Yes, there are ways to honor veterans without religious symbolism, but there's no reason to change what was put up 75 years ago as a memorial. I can see if this was something that was in the middle of being constructed, then by all means, fight for them to change it.
The fact that it's been there for this long and people are just now wanting it moved/replaced only because it uses a religious symbol is silly to me.
I think it would be stupid and petty to take it down. The intent of the Memorial is not religious and that much is clear.
Also there already is a case like this that went to the Supreme Court. It was something Vs. some city in Texas or State of Texas. that had a memorial/monument in front of the court house with a bible in it on display.
The memorial has nothing to do with religion. It did have a lot to do with the person it represented and all the good that one person did and that was in how they go some feeding the homeless programs going and a lot of things like that.
Guess what the city/State won because it was proven the memorial/monument was not representing religion. All the state has to prove is it is intended purpose is to represent the fallen heroes from WWI. Taking it down would be a decrease to the people who died in WWI.
The case I am talking about happened about the same time as the 10 commandment case happened and the media gave little attention to it because it did not draw as much fire because it was so quite and not as drawn out. But fact stands prove it is not there for religious reasons and there to represent fallen heroes and it find to be on public land.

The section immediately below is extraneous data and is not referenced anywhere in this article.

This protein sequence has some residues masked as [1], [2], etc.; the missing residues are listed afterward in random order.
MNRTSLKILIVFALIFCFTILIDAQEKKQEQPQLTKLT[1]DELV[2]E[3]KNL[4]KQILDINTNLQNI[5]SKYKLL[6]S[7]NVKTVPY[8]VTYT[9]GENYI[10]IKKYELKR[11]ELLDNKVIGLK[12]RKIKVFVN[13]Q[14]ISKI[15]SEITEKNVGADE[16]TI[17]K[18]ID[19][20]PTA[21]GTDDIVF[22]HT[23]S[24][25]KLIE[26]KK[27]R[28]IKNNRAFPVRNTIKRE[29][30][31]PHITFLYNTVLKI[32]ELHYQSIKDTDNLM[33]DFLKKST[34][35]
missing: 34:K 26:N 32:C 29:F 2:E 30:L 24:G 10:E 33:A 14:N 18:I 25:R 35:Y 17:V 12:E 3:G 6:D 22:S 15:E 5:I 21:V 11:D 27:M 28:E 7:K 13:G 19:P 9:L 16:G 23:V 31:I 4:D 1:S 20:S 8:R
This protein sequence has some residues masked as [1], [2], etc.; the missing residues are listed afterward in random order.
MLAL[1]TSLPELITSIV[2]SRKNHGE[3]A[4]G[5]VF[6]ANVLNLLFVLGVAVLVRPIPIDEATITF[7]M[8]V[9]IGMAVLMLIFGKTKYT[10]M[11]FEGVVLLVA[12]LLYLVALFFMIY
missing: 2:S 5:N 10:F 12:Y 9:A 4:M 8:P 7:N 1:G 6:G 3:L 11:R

That is a point on which we will disagree. It is either important that it is based upon religious symbolism - 75 years worth - or it is not. If it is the former, we bump up against the establishment clause; if it is the latter, then it is a non-issue that it be moved or stipped of the religious symbolism. It can't be both.
I would say the same thing about those who spent their time authoring California's Prop 8.
Now, on this topic, I'm in agreement with Kavika. Is it a huge deal that's going to keep me up at night? Certainly not, and I'm not offended by the use of religious imagery in that memorial. But on general principal, I don't support religious iconography on public property. It just opens up a whole can of worms that I don't think people want to open.